Making Fake “Onward” Tickets for Visas
Making Fake Boarding Passes for Onward Tickets
Disclaimer: Using a fake boarding pass to enter a security zone will get you in big trouble. Don’t do it. I know you want to meet your girlfriend at the gate and surprise her, but it isn’t worth going to jail for. Faking out a foreign embassy over a bogus requirement is just good creativity tho. :)
I’ll probably get beat up in a back alley by some Embassy labor rights group for giving out this advice, but I’m doing it anyway. There’s another guy who made fake boarding passes and The Man went after him. A good read, especially for the conspiracy theorists among you. I don’t think this would work anymore because they scan all the boarding passes at security. Or sometimes they do. It’s “theatre security,” anyway, just there to make us feel safe.
Obtaining Visas that Need Onward Tickets
Procedure to make a fake ticket:
- Get a ticket you already have. I use AirAsia tickets I’ve already used.
- Print out the AirAsia ticket as a PDF. Easy on a Mac, it’s down in the bottom-right of the print window. It’s also easy to do in Chrome from the print menu.
- If you don’t have OpenOffice, download it. It’s not small, probably 300mb. If you’re an Internet Cafe Warrior, find a PDF to Word conversion tool on the web instead. I tried this one and it works. YMMV.
- Download this plugin for Open Office: “PDF Import Extension” and install in Open Office.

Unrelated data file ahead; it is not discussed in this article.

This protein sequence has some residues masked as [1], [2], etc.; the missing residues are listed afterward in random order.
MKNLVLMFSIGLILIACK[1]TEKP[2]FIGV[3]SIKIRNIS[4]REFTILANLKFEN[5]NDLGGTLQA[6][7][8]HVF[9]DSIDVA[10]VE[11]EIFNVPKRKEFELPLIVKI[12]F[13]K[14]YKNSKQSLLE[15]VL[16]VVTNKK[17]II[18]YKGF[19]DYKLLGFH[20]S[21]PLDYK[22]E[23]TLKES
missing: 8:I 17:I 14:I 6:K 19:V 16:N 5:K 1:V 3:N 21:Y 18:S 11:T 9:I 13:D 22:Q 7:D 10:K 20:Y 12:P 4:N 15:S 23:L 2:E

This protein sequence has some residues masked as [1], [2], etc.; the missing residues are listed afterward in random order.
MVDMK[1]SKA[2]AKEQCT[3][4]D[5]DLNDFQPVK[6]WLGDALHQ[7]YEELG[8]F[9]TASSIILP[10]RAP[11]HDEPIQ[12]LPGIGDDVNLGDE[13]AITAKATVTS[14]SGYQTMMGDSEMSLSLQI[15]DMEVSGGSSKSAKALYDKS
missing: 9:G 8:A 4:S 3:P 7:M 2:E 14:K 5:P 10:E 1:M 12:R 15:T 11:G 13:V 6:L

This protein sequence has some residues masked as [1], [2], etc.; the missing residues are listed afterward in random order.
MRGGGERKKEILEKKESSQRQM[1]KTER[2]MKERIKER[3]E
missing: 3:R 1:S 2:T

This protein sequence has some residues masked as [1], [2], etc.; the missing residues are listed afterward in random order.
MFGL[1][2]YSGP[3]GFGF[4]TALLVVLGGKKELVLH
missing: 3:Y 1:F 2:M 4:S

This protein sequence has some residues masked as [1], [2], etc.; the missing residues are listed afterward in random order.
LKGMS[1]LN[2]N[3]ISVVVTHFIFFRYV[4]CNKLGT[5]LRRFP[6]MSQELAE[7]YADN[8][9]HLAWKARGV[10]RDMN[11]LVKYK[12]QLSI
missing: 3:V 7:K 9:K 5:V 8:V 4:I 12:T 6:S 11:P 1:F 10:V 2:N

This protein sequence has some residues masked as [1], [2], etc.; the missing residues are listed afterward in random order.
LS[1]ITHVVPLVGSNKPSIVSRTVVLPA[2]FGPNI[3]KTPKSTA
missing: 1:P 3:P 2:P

- Boom, now you can open the PDF in Open Office and change any details you like.
- Go to AirAsia and pull up the flight you are, ahem, pretending to take out of, say, Bali. The Bali-Phuket one is an easy one if you need one.
- Change your booking number.
- Find out the price, flight number, and times. Put into your fake ticket. Remember that AirAsia bills the currency using the departure country so change currency type accordingly.
Some Notes (most warnings about Air Asia, why do we even fly them?):
- This trick works with anything from the Web you want to doctor up. Flights, trains, bank statements, proof of employment. Enjoy forgery!
- Watch out if using Air Asia tickets: I know a very blonde Russian gal that took a fake Air Asia ticket to Singapore as part of her visa run. I guess Russians aren’t allowed to stay in Singapore and she used her ticket to show she was in transit. The customs folks scanned it and found it was a fraud and made her buy a quite expensive ticket to actually get outta there that day. She’s blonde and Russian and endowed, so if they’re gonna mess with her, they’re definitely gonna mess with you. Watch out in Singapore!
- I wouldn’t believe for a second that Embassy staff checks the tickets for validity. On some airlines it looks like with your name and confirmation number you could look up the ticket. On AirAsia it doesn’t look like you can do this without a password. The exception to this might be if you’re going to the US. I imagine they might check, or say, hey, lets log onto the website so you can show me the ticket. So check if the info on the ticket lets you log-in.
- Yes, you can always buy a full-fare ticket and refund it. If you do this, pick a reputable airline, that isn’t AirAsia. I’ve heard only horror stories of people trying to get money back from AirAsia, they’re great at keeping profit in their pocket. If you have frequent flyer miles, you can put an award ticket on hold and the confirmation looks a bit like a ticket, tho it doesn’t have a ticket number, etc.
- I’ve had no issues with AirAsia tickets, but I’m sure the embassy gets most of their tickets from AirAsia. In fact, if anyone could become good at spotting fraud, it might be them. They’d notice if you have an older-style confirmation if the new ones are different, etc. So I think I’m going to change my tickets to something a little less popular. Jetstar, or perhaps just United or something, where the formats are always different. [Edit: I have now had issues with AirAsia. They canceled a ticket I bought for a friend, with no notification until they got to the airport. It was a disaster.]